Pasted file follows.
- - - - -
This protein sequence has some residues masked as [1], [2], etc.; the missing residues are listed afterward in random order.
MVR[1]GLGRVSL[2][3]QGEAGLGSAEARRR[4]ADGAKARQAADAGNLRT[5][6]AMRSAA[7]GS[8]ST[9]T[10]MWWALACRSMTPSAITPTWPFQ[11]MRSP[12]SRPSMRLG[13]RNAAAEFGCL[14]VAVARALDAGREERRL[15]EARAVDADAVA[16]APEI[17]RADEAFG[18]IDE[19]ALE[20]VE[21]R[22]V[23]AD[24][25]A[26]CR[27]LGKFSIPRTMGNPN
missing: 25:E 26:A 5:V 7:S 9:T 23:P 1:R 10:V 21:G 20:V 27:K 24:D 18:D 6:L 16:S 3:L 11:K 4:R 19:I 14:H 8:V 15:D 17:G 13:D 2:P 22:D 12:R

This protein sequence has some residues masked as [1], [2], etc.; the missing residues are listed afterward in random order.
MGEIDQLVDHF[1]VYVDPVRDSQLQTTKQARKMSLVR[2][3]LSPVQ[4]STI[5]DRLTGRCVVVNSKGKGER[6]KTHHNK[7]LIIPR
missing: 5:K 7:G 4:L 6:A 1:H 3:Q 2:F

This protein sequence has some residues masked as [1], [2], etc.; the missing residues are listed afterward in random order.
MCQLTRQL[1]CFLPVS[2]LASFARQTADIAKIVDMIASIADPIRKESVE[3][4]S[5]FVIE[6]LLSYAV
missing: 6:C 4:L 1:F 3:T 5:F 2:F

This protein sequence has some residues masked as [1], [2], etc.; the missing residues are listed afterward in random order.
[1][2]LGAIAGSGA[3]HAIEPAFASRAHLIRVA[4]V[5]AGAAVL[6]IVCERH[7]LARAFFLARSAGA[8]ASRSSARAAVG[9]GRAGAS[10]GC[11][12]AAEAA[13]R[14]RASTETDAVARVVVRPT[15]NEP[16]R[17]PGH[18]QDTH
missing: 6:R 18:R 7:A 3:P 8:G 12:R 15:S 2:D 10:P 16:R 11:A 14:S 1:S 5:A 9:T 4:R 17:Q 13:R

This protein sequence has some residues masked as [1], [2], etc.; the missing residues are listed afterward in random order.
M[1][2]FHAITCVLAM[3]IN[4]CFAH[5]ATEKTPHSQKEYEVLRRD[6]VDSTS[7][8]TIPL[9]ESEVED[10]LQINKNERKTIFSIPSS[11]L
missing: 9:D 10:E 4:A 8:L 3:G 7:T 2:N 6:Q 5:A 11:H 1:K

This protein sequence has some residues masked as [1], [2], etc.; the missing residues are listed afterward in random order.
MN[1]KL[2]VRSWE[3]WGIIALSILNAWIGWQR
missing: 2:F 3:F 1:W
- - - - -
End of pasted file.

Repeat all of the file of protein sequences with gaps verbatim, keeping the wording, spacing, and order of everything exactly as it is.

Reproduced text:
This protein sequence has some residues masked as [1], [2], etc.; the missing residues are listed afterward in random order.
MVR[1]GLGRVSL[2][3]QGEAGLGSAEARRR[4]ADGAKARQAADAGNLRT[5][6]AMRSAA[7]GS[8]ST[9]T[10]MWWALACRSMTPSAITPTWPFQ[11]MRSP[12]SRPSMRLG[13]RNAAAEFGCL[14]VAVARALDAGREERRL[15]EARAVDADAVA[16]APEI[17]RADEAFG[18]IDE[19]ALE[20]VE[21]R[22]V[23]AD[24][25]A[26]CR[27]LGKFSIPRTMGNPN
missing: 25:E 26:A 5:V 7:S 9:T 23:P 1:R 10:V 21:G 20:V 27:K 24:D 18:D 6:L 16:S 3:L 11:K 4:R 19:I 14:H 8:V 15:D 17:G 13:D 2:P 22:D 12:R

This protein sequence has some residues masked as [1], [2], etc.; the missing residues are listed afterward in random order.
MGEIDQLVDHF[1]VYVDPVRDSQLQTTKQARKMSLVR[2][3]LSPVQ[4]STI[5]DRLTGRCVVVNSKGKGER[6]KTHHNK[7]LIIPR
missing: 5:K 7:G 4:L 6:A 1:H 3:Q 2:F

This protein sequence has some residues masked as [1], [2], etc.; the missing residues are listed afterward in random order.
MCQLTRQL[1]CFLPVS[2]LASFARQTADIAKIVDMIASIADPIRKESVE[3][4]S[5]FVIE[6]LLSYAV
missing: 6:C 4:L 1:F 3:T 5:F 2:F

This protein sequence has some residues masked as [1], [2], etc.; the missing residues are listed afterward in random order.
[1][2]LGAIAGSGA[3]HAIEPAFASRAHLIRVA[4]V[5]AGAAVL[6]IVCERH[7]LARAFFLARSAGA[8]ASRSSARAAVG[9]GRAGAS[10]GC[11][12]AAEAA[13]R[14]RASTETDAVARVVVRPT[15]NEP[16]R[17]PGH[18]QDTH
missing: 6:R 18:R 7:A 3:P 8:G 12:R 15:S 2:D 10:P 16:R 11:A 14:S 1:S 5:A 9:T 4:R 17:Q 13:R

This protein sequence has some residues masked as [1], [2], etc.; the missing residues are listed afterward in random order.
M[1][2]FHAITCVLAM[3]IN[4]CFAH[5]ATEKTPHSQKEYEVLRRD[6]VDSTS[7][8]TIPL[9]ESEVED[10]LQINKNERKTIFSIPSS[11]L
missing: 9:D 10:E 4:A 8:L 3:G 7:T 2:N 6:Q 5:A 11:H 1:K

This protein sequence has some residues masked as [1], [2], etc.; the missing residues are listed afterward in random order.
MN[1]KL[2]VRSWE[3]WGIIALSILNAWIGWQR
missing: 2:F 3:F 1:W